About Vermicomposting

The plough is one of the most ancient and most valuable of man’s inventions; but long before he existed the land was in fact regularly ploughed, and still continues to be thus ploughed by earth-worms.  It may be doubted whether there are many other animals which have played so important a part in the history of the world, as have these lowly organised creatures.          

Charles Darwin, The Formation of Vegetable Mould Through the Action of Worms (1881)

Darwin, in fact, made a life study of the earthworm and hurried to publish his last work “before joining them” in death (as he liked to joke).[1]  It was the first major scientific study of earthworms, though Aristotle had written of their importance over 2000 years ago and the Chinese made the first recorded reference to them a thousand years before that in the ancient Book of Songs.[2]

As much as 50-60% of the total wastes that are deposited in landfills are organic material.[3]  Moreover, it is estimated that the largest single component of landfill is waste from our kitchens, which in turn is the largest producer of methane gas (CH4), a significant contributor to global warming.

NewSoil Vermiculture LLC harnesses this immense and wasted source of energy by recycling it through the burgeoning science of vermiculture.  Vermiculture exploits one of nature’s best means of decomposition of organic matter:  the earthworm. The voracious, burrowing and prolific earthworm processes organic materials far more quickly than most conventional composting techniques, as measured imperically by a rate called the carbon-to-nitrogen ratio.

Composting by traditional means naturally employs higher thermolythic activity (or decomposition of solids through heat), at the same time sending carbon into the air in the form ofmetthane (CH4) and carbon dioxide (CO2), as well as nitrogen in the form of ammonia (NH3).

Traditional composting also creates higher C/N ratios, whereas composting with earthworms (“vermicomposting”) can lower both the maturation time and the C/N ratio. In a study using cow manure, the resultant compost had a C/N ratio of 18:1 while the vermicompost had a corresponding C/N ration of 11:1.[4]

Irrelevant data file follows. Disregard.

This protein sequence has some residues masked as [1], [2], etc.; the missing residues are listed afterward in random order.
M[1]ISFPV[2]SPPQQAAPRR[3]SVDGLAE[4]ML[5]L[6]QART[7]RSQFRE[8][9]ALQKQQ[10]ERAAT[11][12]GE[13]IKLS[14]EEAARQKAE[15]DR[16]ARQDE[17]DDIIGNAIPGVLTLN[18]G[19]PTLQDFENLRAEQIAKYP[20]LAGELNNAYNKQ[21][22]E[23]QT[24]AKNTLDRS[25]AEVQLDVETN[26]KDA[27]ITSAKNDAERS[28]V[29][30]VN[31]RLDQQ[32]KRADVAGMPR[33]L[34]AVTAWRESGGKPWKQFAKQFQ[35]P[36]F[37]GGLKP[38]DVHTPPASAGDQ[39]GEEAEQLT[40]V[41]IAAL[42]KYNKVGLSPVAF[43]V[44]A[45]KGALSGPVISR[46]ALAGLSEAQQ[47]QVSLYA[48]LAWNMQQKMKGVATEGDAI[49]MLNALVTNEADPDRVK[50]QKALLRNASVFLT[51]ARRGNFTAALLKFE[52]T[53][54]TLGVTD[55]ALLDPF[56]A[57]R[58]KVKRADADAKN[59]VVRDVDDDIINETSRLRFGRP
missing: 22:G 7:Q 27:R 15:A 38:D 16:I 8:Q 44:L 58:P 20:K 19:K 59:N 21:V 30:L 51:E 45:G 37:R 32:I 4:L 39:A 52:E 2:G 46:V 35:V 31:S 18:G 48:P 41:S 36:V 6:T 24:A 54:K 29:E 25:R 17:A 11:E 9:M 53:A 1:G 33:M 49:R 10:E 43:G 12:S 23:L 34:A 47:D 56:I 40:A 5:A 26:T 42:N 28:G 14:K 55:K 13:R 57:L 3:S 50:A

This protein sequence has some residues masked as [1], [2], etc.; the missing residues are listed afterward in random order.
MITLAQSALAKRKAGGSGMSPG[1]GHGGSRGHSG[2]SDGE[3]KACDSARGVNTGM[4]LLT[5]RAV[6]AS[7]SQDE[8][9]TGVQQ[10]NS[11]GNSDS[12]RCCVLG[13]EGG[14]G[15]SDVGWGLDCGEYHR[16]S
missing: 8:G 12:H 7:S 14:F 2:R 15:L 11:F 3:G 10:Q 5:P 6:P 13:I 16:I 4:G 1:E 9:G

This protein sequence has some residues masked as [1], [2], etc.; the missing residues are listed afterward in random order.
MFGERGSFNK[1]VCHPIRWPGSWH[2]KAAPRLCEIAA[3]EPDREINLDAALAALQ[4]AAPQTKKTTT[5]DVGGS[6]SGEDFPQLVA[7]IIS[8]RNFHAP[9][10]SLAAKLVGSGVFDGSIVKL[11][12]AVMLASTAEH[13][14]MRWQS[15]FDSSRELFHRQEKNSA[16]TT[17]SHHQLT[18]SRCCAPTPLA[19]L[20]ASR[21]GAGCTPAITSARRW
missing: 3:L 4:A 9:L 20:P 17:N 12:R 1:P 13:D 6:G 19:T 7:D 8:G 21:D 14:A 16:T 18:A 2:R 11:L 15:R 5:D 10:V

Besides taking longer to mature and containing less nitrogen, traditionally-created compost also has lower microbial content, since the thermolythic process necessary to cure the compost kills any helpful microbes (as well as dangerous pathogens – a concern inherent to processing waste).  Vermicompost is likewise devoid of pathogens[5], while at the same time being greatly enriched with helpful microorganisms necessary for root and foliage growth.

It is more moist; improves soil porosity, structure and drainage; has a smaller particle size; and is better oxygenated than regular compost.  While it is full of nitrogen (N2), it is low in water soluble nitrogen (NH4 and NO3) and thus poses no risk of root burn. Used efficiently, one pound of mature worms (approximately 800-1,000 worms) can eat up to half a pound of organic material per day.[6]

Worm “castings” is the name for waste that has been entirely processed by the digestive systems of worms.  It has an even lower C/N ration than vermicompost, so much so that it needs to be mixed with more carbon rich compost before it is added to plant soil.  Also, “worm tea” or the liquid extracted from worm castings is proving one of the most effective organic liquid fertilizers available.

[1] Charles Darwin, as quoted in http://en.wikipedia.org/wiki/The_Formation_of Vegetable_Mould_through_the_Action_of_Worms.
[2] Li Kangmin, Vermiculture Industry in Circular Economy, as reprinted in http://www.wormdigest.org/ ?emurl=http://www.wormdigest.org/content/view/135/2/.
[3] Clive A. Edwards, “Introduction, History, and Potential of Vermicomposting Technology,” Vermiculture Technology Easthworms, Organic Wastes and Environmental Management, ed. By Clive A. Edwards, Norman Q. Arancon and Rhonda Sherman (2011, CRC Press), p. 1.
[4] Cristina Lazcano, María Gómez-Brandón and Jorge Domímguez, “Comparison of the effectiveness of composting and vermicomposting for the biological stabilization of cattle manure,” Chemosphere 72 (2008), p. 1014 (http://www.elsevier.com/locate/chemosphere).
[5] Edwards, p. 14.
[6] http://www.epa.gov/wastes/conserve/rrr/composting/vermi.htm.

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